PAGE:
HindustanTimes Mon,22 Dec 2014

Tiger mosquito tough to control, say civic bodies

HT Correspondent, Hindustan Times   November 07, 2012
First Published: 01:23 IST(7/11/2012) | Last Updated: 02:44 IST(7/11/2012)

The presence of another species of a mosquito in the Capital has all the three municipal corporations worried. The city has been reporting an unusual rise in the number of cases of dengue fever, a mosquito-borne viral infection that is potentially fatal. And the civic bodies have finally found the culprit — Aedes Albopictus mosquito.


Commonly known as the Asian Tiger mosquito, it is known to breed in the open unlike the Aedes Aegypti mosquito that has been causing the infection all these years and would normally breed in dark and damp corners of buildings and collected water. The civic agencies have claimed that the new species is resistant to conventional modes of mosquito control such as fumigation, spray and temephos granules that are used to curb the breeding of Aedes Aegypti mosquitoes.

“Not much is known about the species but it has been found to carry dengue-causing virus. They breed in the open and were first identified in southern India.

 The municipal corporations have been carrying out operations to control just the aegypti mosquitoes but now action has to be taken against this species as well,” said NK Yadav, municipal health officer of South Delhi, who is handling the mosquito control programme of all the three corporations.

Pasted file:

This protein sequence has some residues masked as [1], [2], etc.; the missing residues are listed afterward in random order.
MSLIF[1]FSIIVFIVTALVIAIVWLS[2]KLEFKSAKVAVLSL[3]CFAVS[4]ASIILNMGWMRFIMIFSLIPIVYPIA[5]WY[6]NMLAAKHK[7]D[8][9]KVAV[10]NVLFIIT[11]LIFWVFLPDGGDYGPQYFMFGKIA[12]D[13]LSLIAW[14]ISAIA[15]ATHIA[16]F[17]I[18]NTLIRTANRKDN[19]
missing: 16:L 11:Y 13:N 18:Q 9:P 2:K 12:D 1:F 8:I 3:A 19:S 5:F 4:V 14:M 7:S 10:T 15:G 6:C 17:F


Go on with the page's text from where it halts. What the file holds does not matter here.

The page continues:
Health experts said the two species do not have much similarity in their characteristics apart from the fact that they are carriers of the dengue virus.   

“Like Aedes Aegypti, Aedes Albopictus is also a known carrier of dengue fever, but because of its different feeding pattern, the outbreak is not usually severe. The infection is also comparatively milder and usually lasts for a shorter period,” said a senior doctor from the department of community medicine at the All India Institute of Medical Sciences, requesting anonymity as he was not authorised to speak to media.

“It is more adaptable to colder climes and stays dormant while Aedes Aegypti usually does not survive in cold weather,” he added. State health minister, AK Walia, however, said the civic agencies were “trying to shrug off responsibility by making these claims”.

“The breeding checkers should be able to detect the presence of any mosquito larvae, irrespective of the species,” the minister added.

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